Nope - it's Ed Miliband.

While there are fundamental differences of opinion between Nick and Dave about this - and some Labourites are siding with Nick on this, at least they are both in touch with the general feeling of the population that there should be a referendum on Europe.

I know some of my readers will disagree with my stance on Europe but I am sure we agree that taking this to the populous to vote is the right strategy, in fact the only strategy.

I agree with Nick, however, that 2017 is far too late and could be detrimental to British business as it remains unclear as to what is going on and can and will have detrimental effects on investment. By putting at 2017 it is clearly a carrot for people to ignore UKIP and vote Conservative again so you can get a referendum.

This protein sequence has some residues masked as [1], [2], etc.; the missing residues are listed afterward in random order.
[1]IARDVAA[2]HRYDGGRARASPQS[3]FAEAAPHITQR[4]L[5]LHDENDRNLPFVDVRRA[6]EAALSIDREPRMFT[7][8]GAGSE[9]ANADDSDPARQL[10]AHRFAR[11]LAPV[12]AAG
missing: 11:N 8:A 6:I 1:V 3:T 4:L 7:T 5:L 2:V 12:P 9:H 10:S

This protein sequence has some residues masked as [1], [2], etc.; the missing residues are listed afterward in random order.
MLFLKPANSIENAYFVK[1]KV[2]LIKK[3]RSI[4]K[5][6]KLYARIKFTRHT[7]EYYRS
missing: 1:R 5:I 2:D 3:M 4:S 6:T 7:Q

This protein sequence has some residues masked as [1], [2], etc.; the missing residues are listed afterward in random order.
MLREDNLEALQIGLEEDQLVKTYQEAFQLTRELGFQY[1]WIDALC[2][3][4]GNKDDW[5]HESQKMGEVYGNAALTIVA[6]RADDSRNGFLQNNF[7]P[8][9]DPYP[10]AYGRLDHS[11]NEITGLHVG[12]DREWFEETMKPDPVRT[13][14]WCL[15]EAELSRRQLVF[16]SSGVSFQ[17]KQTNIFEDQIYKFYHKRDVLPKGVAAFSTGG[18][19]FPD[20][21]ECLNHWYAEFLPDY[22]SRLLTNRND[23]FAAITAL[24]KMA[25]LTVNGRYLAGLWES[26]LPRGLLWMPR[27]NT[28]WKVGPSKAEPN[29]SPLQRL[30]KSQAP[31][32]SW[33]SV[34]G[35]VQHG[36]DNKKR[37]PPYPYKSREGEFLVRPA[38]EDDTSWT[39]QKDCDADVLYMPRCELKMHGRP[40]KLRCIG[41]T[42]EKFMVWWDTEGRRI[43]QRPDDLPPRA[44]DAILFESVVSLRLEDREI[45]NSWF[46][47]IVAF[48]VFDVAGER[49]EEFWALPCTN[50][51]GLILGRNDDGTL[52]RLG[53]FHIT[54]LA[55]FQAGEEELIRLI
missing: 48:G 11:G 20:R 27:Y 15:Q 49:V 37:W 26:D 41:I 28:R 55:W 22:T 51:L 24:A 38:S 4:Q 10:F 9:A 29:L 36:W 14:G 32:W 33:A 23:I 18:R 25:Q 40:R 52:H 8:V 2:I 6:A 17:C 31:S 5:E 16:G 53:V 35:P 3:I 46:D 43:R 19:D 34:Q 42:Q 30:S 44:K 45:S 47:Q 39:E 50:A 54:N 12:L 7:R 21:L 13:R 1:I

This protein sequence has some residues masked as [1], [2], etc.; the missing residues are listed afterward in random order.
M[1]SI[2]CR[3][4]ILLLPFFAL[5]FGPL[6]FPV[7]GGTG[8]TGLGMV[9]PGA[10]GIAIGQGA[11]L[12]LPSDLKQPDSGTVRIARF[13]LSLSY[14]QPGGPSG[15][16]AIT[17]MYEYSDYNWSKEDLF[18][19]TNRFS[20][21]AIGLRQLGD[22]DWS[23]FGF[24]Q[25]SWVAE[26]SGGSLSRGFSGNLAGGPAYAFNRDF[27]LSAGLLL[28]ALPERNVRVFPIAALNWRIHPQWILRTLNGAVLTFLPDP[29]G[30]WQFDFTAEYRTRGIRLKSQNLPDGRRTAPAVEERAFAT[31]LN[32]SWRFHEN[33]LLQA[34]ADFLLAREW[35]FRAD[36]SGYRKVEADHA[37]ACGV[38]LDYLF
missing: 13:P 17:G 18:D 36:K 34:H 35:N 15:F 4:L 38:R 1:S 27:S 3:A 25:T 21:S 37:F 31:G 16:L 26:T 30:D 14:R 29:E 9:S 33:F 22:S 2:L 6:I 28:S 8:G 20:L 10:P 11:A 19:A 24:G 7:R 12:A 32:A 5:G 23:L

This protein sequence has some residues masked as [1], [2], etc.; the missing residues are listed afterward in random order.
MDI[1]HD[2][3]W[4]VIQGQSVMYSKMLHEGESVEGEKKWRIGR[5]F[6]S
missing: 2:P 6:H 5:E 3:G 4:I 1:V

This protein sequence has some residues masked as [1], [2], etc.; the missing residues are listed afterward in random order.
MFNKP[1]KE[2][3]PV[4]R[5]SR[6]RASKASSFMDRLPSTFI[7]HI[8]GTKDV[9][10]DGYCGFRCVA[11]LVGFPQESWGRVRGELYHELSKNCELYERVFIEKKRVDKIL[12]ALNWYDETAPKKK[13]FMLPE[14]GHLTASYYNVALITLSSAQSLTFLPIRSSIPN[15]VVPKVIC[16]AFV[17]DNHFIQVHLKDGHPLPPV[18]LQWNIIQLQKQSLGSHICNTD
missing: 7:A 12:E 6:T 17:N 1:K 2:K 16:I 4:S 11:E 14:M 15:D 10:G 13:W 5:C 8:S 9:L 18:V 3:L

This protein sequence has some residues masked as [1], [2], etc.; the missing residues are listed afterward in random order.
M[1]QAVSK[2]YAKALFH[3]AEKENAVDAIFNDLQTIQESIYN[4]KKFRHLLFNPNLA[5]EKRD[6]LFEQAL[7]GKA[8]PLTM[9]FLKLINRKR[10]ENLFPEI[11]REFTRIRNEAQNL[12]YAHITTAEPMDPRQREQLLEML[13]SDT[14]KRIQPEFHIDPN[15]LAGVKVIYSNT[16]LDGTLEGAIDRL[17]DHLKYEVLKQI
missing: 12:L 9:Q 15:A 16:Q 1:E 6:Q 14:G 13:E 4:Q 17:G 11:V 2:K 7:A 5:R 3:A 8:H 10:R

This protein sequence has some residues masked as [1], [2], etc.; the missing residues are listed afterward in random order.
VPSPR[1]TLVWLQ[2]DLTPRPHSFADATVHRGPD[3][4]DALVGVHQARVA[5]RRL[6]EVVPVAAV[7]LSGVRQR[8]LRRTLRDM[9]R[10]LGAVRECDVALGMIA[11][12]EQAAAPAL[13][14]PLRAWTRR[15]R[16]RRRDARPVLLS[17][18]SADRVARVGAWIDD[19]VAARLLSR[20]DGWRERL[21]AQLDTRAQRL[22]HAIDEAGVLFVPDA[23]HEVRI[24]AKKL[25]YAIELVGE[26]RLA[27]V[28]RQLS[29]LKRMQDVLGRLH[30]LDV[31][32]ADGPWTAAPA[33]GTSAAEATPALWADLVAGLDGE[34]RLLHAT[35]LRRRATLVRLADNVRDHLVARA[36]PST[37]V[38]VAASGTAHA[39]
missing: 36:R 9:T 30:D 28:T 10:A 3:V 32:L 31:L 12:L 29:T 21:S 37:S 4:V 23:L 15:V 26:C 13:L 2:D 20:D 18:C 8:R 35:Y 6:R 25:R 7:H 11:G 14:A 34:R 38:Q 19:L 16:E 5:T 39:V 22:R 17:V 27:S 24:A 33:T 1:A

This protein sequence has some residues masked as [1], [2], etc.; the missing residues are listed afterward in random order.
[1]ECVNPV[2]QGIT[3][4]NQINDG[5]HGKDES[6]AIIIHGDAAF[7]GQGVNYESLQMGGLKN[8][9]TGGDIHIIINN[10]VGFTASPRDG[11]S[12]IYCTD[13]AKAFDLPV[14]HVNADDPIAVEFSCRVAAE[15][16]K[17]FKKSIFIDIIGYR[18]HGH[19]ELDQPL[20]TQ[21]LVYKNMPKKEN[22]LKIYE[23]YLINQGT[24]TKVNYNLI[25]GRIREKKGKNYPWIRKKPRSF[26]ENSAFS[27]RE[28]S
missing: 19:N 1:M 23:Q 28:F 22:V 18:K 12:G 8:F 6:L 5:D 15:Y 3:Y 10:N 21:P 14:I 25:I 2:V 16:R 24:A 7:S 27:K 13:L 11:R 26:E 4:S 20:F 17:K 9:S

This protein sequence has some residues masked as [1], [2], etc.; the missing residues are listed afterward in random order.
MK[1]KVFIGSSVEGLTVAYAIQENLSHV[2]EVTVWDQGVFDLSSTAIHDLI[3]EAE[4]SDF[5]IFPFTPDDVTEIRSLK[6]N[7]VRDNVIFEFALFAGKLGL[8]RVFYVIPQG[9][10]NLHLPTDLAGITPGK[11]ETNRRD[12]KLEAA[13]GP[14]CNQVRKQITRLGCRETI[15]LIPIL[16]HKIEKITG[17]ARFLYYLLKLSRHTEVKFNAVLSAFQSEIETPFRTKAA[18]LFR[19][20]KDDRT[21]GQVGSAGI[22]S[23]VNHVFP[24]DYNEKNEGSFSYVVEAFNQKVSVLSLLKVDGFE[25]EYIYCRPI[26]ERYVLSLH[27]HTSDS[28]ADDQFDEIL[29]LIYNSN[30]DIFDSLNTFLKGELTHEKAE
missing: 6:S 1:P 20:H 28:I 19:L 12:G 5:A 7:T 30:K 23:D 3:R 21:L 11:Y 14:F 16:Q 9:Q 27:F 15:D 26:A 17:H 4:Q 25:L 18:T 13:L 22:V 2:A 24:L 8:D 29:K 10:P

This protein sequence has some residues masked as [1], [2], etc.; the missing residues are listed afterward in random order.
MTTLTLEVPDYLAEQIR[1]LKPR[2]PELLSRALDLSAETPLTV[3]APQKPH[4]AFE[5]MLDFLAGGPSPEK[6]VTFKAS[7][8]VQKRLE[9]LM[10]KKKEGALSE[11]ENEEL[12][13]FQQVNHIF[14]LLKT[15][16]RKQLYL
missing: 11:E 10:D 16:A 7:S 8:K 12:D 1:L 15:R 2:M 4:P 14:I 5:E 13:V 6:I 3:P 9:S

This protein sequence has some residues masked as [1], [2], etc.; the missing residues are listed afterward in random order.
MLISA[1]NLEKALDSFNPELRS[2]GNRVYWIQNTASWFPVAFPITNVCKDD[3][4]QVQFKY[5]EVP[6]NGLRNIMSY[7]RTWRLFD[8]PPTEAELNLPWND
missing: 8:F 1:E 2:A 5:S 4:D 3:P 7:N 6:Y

That aside it is Ed, who has been hurriedly bypassed by some of his MPs, who is flailing. At PMQs he said that Labour did not support an In/Out referendum (despite it being in their last manifesto) only to be corrected on line by MPs saying We do support it just not in post 2015.

So, has Ed blundered?

Whether he got it confused or was just continuing Labour's seeming policy of being the complete opposite to the Coalition and Conservatives that just back fired, Ed has indeed put his foot in it.

There have been severe vocal grumblings by a minority of the country for quite sometime amd discontent from a much larger number too!

PMQs saw Ed struggling as he didn't seem to grasp Cameron's answer and kept playing the line;

He doesn't answer the question so I'll ask again.

He got the question Ed - You just didn't get the answer.